Navigating the uncharted and often rough waters of the middle school years can be challenging, to say the least, for both parents and children. Local educator and author Joe Bruzzese is helping parents stay calm through the ups and downs that their kids are destined to experience.
“Right now your greatest challenge is just to stay off the roller coaster of emotion that your child is going through and just kind of let time work out some of the challenges,” said Bruzzese, author of A Parent’s Guide to the Middle School Years.
“For most parents the instinct is to jump in and save the day. But if you can allow yourself the opportunity to step back and let your kids kind of take care of some of the social issues on their own, they’re better for it because they learn about those relationships and how they work.”
Take a deep breath and prepare yourself for a bumpy ride is an underlying theme in much of Bruzzese’s advice, as he travels around the country speaking to educators and parenting groups about the middle school years, covering topics such as friendships, academics, balancing school with activities, keeping kids safe online and thriving as a family.
If he could offer just one piece of advice to parents it would be to think long term.
“By that I mean when your child enters seventh grade, you literally have six years before they are walking out the door to go to college or to a career or on to whatever they are going to do,” said Bruzzese, whose daughter, Jordyn, will enter seventh grade at Goleta Valley Junior High in the fall. His son, Tristan, is 10 and both children attend El Camino School, where their mother, Kim, is principal.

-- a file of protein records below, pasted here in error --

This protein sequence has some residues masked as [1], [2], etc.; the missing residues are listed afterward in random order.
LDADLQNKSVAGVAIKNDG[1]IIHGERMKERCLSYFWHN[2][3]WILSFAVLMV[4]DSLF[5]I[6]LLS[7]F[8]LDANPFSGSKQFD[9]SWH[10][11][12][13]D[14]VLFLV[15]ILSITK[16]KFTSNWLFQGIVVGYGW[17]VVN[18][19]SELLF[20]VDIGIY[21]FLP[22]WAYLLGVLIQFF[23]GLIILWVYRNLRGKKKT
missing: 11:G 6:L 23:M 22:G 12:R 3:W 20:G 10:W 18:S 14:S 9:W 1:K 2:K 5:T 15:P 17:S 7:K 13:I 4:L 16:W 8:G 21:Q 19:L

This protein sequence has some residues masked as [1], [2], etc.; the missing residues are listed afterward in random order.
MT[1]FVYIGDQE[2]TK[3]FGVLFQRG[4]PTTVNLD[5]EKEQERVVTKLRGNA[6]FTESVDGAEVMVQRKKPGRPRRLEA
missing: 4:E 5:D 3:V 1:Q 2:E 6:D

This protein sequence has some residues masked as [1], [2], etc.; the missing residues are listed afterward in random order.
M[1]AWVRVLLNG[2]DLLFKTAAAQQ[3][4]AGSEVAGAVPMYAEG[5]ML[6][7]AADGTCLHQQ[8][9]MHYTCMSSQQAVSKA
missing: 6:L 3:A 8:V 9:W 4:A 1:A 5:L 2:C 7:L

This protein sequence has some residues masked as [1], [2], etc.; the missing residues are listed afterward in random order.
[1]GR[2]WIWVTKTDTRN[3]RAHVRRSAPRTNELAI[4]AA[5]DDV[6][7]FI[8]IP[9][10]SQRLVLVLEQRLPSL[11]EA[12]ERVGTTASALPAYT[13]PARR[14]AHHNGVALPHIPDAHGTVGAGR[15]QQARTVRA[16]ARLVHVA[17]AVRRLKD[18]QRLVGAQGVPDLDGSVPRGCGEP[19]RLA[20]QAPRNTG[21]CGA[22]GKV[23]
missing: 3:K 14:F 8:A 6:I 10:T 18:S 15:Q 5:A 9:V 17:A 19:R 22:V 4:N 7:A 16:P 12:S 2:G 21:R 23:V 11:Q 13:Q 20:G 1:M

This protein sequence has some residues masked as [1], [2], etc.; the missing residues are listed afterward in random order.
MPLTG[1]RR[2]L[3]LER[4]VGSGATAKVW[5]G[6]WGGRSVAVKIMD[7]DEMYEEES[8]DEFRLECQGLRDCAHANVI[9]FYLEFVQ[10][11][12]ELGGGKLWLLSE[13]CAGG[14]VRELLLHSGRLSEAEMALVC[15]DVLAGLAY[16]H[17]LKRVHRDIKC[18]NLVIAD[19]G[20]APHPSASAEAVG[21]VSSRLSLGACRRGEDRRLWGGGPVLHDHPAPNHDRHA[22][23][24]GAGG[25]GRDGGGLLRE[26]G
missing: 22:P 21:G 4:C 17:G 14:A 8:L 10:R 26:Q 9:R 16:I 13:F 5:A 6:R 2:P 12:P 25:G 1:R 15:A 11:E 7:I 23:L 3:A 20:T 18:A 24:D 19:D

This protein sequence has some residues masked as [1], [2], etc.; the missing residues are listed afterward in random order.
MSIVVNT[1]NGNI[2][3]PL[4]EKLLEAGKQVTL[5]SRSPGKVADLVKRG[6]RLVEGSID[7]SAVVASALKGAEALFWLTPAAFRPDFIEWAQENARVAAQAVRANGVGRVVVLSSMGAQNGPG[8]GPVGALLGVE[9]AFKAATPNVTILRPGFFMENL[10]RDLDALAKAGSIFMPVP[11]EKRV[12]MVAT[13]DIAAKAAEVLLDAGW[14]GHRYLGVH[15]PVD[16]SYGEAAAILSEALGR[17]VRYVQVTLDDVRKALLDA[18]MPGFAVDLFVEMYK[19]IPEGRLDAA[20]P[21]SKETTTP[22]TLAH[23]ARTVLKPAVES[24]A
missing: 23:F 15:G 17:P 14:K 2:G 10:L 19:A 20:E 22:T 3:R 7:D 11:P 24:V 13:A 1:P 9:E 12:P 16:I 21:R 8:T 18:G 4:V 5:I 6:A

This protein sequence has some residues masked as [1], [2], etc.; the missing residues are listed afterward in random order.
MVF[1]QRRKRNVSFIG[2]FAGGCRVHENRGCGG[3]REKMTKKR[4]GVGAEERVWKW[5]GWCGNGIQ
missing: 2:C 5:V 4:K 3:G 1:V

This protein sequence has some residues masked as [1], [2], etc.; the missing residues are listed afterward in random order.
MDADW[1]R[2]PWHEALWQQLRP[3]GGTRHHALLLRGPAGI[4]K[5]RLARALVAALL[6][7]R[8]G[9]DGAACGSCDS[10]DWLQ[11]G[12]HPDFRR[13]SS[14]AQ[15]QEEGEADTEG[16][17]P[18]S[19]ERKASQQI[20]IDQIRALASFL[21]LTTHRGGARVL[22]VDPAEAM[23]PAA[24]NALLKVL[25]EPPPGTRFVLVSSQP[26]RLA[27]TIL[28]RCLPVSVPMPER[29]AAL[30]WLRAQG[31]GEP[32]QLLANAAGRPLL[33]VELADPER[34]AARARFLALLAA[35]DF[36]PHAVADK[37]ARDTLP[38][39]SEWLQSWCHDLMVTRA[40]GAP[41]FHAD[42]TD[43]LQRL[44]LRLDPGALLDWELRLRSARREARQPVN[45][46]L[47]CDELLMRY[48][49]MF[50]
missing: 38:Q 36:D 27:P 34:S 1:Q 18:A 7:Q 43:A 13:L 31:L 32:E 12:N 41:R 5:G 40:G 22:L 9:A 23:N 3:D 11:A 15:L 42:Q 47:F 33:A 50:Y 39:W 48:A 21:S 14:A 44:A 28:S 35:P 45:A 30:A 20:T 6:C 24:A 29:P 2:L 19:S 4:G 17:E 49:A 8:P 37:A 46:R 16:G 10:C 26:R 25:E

Bruzzese, a UCSB grad, is a professor in the Gevirtz Graduate School of Education there and also teaches courses at Westmont College. Between teaching, writing books and articles, producing parenting videos for his Web site, running an online bullying-reporting program called Sprigeo (Click here for a related story on Sprigeo and online bullying) and speaking engagements, Bruzzese is a pretty busy guy — but he still manages to prioritize time with his family.
“I enjoy the speaking, but I don’t need to go every week to do it,” he said. “I find it’s hard to talk about being a great parent when you’re not ever at home with your own family. So it’s kind of the balance ... there are only a certain number of years when your kids are going to be at home.
“One of the things I really wanted to be able to do was to be there and pick up my kids at the end of the school day. ... (When they head to middle school) you have six years to build the relationship that you are going to have with them as an adult. So if you would like your child to pick up the phone and call you, now is the time to start working on that relationship.
“It’s really easy to get focused in on the short-term of what sports program are they involved with, who are their friends, and lose sight of the fact that six years from now they are pretty much done with you as far as the day to day,” he continued.